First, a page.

We’re Pregnant!

Hey guys! It’s been a minute since I’ve checked in. I found out I was pregnant with baby #2 in January, and spent the a good chunk of this year really sick and extremely tired. Thankfully I’m feeling so much better now! I’ve been able to start planning for life with 2 kids, and it just feels so good to have the energy to do that.

With it being Black Maternal Week, I wanted to share some tips from first pregnancy that helped me as a black, pregnant female. The reality is that black women are dying a much higher rate with childbirth than any other race. So if you’re black and pregnant, it’s a must that you’re proactive during your pregnancy journey. You have to do your research, and you have to learn to advocate for yourself.

1. Get a Doula

I can’t tell you how important it is having women around you that look like you. Having a doula to advocate for you can be a game changer in my opinion. As a first time mom, I was clueless on a lot of things, and having that resource available helped me so much. When you’re in labor, some many things are happening. It can be hard to think clearly in that moment, especially when the contractions begin. You need that someone in the room that’s will have your back; someone that knows the ropes way more than you do. The most important thing is a doula can provide a level of comfort and support that we all need during labor, black or white.

2. Be Flexible

I had my birth plan all set. I knew exactly how I wanted my birthing experience to be. Unfortunately, things didn’t go the way I thought they would. It’s important to be somewhat flexible because you just don’t know what could happen. I went to the hospital thinking I would have a natural birth. Well after 20 hours of labor, I just didn’t have anything left in me so I got an epidural. Some hours after that, my baby’s heart rate started escalating (they were already worried about her heart), and I ended up having a c-section. I was pretty devastated. I had no idea my plan A would become plan C. Planning for the unknown, can be tough. With baby #2, I’m definitely going into this with a more flexible birth plan. I think that will really help my mental state during the whole process.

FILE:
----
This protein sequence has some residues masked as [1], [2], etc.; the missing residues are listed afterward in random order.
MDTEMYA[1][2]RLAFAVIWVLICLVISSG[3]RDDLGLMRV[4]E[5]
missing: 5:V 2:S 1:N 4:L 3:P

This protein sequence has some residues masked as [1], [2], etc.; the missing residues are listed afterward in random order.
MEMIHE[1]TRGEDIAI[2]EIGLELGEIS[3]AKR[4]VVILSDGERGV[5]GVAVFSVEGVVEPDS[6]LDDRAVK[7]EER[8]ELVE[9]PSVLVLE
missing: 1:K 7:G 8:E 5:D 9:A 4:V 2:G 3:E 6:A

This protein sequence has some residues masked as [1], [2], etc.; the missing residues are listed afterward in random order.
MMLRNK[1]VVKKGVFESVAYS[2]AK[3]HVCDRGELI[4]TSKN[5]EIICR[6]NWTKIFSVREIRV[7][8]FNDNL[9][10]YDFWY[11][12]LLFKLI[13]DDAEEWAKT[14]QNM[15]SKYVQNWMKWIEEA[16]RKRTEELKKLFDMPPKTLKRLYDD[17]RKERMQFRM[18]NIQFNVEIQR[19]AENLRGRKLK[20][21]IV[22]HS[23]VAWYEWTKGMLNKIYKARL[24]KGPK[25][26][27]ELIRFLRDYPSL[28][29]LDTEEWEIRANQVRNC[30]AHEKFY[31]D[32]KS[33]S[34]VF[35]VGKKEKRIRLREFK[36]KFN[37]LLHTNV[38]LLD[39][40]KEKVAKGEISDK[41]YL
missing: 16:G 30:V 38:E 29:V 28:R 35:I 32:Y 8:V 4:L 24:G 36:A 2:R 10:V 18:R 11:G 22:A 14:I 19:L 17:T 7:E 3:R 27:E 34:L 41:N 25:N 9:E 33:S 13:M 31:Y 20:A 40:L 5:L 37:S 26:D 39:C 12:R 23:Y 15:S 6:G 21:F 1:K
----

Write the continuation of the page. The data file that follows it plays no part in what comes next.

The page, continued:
3. Ask for help

I remember a few days after my daughter got here and my husband telling me, you have to ask for help! He already knew this would hard for me. It’s not always easy for me to ask family and friends for help. However, during that postpartum phase I really had no choice. I could barely move after my c-section, and honestly wouldn’t have made it without my village. You have to ask for help. You will have so much going on physically and emotionally, and you cannot do it alone. Trust me. Things will go a lot smoother for you and baby if you take advantage of the resources that are right in front of you. This go around I plan on actually writing out what I need help with. It makes things a lot easier for my husband, as well as my family that offers to help.

Resources:

https://www.blackdoulas.org/

https://blackmamasmatter.org/

https://www.thebpi.org/

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